With the weather still very hot the past few days in east Kent, I have had a few visits to Nethergong at various parts of the day to monitor the Willow Emerald Damselflies. When they first emerged, they could be found roosting in the grasses next to the stream but as they have matured, my early morning walks through the grass have hardly revealed any Willow Emerald Damselflies. A few walks around midday in the heat of the day have seen mostly all the females perched up in the trees with a few quite in the shade at times where as the males have often been found on the edge of the reeds waiting presumably for a females to pass. Its not been until after 1pm that I have really seen many in tandem and as the afternoon has progressed, many pairs can be seen returning to the stream where they tend to rest up in the reeds before they then fly to the stinging nettle patches to oviposit. I first noticed this last week and having never witnessed this before, tried to get a few shots but unfortunately, they were on the other side of the stream but with the help of the f4 300mm lens and a 1.4 converter, I was able to grab a few 'record' shots to show this in action.
Willow Emerald Damselfly ovipositing into Stinging Nettle Stems (a UK first?)
I researched later that day and found no evidence of them ovipositing on stinging nettle stems, a few other alternatives were found but no mention anywhere of nettle stems. I decided to contact the British Dragonfly Society who put me on to Adrain Parr, a great authority on dragonflies and damselflies in the UK who emailed me back. Part of his email response is mentioned below:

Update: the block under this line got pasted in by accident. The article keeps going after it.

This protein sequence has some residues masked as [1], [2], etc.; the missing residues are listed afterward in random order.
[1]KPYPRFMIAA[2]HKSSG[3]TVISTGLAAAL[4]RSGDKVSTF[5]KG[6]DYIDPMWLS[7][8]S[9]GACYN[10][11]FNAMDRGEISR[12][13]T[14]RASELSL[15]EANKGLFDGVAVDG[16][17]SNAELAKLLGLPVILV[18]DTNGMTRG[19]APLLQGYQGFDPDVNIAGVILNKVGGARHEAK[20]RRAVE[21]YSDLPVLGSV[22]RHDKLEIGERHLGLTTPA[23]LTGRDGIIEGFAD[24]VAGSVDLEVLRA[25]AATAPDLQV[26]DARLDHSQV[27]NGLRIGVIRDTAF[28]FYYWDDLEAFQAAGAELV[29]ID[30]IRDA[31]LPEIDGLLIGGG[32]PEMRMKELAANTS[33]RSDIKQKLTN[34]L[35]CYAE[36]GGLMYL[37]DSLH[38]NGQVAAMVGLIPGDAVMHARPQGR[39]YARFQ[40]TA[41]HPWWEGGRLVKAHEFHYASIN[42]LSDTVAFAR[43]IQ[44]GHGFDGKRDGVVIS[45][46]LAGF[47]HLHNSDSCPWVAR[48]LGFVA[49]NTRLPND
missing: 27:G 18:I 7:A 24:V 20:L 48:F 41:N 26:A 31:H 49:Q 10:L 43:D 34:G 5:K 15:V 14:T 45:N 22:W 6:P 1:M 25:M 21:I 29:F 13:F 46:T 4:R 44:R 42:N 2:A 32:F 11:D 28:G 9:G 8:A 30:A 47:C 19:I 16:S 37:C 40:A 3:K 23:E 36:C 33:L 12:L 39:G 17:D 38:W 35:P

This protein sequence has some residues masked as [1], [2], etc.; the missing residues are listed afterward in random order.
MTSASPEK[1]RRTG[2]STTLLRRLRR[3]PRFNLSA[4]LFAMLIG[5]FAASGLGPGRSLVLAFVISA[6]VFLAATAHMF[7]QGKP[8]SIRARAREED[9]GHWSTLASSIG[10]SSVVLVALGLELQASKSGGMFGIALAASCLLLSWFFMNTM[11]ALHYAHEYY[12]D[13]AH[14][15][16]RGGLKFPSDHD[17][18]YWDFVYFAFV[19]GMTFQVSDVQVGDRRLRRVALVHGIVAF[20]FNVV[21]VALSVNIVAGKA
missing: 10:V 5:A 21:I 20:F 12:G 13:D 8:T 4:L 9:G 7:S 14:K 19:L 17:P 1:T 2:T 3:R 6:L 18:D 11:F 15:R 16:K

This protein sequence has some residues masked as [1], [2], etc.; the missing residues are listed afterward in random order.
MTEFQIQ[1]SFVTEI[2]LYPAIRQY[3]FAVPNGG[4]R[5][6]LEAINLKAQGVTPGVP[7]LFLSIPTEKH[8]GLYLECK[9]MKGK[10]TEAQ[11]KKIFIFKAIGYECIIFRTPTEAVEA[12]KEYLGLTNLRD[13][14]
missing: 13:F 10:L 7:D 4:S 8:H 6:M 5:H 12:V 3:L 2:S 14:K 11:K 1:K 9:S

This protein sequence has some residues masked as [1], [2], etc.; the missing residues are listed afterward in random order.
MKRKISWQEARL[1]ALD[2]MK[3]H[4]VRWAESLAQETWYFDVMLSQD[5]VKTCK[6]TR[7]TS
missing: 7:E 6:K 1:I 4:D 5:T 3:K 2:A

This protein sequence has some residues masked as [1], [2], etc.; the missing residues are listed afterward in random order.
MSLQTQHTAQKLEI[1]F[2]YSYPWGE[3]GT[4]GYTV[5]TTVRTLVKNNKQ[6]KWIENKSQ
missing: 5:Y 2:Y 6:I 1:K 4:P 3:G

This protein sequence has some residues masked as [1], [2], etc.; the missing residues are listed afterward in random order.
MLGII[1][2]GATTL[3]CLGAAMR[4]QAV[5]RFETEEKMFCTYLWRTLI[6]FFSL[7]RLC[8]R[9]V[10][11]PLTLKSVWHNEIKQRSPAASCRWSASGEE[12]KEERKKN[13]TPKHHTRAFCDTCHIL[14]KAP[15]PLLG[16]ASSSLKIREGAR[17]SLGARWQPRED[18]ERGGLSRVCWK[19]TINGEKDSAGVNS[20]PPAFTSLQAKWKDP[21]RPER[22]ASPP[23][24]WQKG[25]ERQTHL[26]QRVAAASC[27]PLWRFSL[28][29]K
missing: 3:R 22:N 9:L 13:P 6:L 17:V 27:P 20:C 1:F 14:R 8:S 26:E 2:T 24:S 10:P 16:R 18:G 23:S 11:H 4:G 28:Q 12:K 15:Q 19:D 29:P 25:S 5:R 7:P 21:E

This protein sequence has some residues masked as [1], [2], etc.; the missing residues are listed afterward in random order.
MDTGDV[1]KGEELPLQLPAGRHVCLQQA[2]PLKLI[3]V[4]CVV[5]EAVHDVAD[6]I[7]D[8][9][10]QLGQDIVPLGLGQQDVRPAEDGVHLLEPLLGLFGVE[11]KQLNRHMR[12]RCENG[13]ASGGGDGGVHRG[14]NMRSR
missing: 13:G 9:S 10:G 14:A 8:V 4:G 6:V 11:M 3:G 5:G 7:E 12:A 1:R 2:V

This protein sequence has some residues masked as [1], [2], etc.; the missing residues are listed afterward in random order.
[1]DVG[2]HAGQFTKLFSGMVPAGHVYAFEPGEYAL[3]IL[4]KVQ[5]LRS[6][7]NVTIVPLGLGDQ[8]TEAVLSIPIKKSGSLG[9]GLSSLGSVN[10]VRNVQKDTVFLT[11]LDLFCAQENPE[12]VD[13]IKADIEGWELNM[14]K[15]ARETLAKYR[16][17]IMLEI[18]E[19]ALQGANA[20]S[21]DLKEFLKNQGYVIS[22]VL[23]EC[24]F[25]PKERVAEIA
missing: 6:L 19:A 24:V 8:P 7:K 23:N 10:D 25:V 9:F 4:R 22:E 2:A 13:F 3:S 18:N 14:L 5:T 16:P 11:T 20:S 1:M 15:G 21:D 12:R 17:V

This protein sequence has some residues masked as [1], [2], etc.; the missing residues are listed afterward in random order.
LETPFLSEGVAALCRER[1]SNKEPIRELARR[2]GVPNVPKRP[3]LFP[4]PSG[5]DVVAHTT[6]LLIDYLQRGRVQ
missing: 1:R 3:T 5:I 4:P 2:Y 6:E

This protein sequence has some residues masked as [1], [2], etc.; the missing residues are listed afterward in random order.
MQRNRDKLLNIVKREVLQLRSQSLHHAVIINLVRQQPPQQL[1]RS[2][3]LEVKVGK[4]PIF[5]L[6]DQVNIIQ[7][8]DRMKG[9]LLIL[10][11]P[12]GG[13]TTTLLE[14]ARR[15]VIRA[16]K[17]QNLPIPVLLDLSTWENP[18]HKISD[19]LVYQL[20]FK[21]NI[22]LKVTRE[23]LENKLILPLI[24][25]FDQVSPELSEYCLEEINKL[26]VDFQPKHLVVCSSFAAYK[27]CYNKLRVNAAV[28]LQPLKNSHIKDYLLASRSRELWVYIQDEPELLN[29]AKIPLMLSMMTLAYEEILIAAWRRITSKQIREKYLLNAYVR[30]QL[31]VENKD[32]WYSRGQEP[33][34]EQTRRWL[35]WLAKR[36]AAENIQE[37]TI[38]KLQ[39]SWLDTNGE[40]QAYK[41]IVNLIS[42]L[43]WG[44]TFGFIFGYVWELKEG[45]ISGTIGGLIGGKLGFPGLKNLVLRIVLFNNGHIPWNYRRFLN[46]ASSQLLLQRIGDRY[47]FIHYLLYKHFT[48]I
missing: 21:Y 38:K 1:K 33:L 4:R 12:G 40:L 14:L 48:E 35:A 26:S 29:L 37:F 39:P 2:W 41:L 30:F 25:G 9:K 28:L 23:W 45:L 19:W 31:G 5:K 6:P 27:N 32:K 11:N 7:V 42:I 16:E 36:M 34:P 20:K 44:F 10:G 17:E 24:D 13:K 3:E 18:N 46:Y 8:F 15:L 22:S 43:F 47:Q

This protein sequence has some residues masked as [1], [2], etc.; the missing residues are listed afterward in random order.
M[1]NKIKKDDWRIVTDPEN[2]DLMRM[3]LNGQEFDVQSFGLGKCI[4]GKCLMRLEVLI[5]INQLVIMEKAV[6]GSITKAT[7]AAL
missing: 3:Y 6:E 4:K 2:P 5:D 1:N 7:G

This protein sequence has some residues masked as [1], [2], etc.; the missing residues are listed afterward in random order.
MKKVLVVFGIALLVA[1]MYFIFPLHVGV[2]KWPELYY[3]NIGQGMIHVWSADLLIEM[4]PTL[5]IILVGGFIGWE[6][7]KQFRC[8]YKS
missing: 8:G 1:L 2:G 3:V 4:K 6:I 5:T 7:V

"A very interesting observation! I've certainly not heard of Willow Emeralds ovipositing into nettles in the UK, and a quick search didn't reveal anything elsewhere, either. I've attached a short note about egg-laying sites used in Germany (unfortunately in German!), and nothing even remotely similar is mentioned".
So it looks likely that I have indeed found a British first with Willow Emerald Damselflies ovipositing into stinging nettle stems. I have continued to monitor them and have seen them continuing to do this along the stream. Many other questions now rise from this observation which I will try to answer through continuing to monitor but after all the hours put in with this species, I feel a tad proud that I have probably added something new to the knowledge of the Willow Emerald Damselfly.
I spent a few hours at Nethergong this morning where I only found c15 Willow Emerald Damselfly but did find a few c400 yards away from where I have been seeing them. I assume like last year that they have dispersed to other parts of the campsite where there are more streams. There were a few other dragonflies seen including 3 Southern Hawker, 1 Brown Hawker and a pair of what I suspect many have been Small Red eyed Damselfly. Unfortunately they moved to quick and was lost to view. This would be a new species for Nethergong so another excuse to return soon to have a look. Hopefully, weather permitting, a visit over the weekend if I can get out at all.
Willow Emerald Damselfly (female)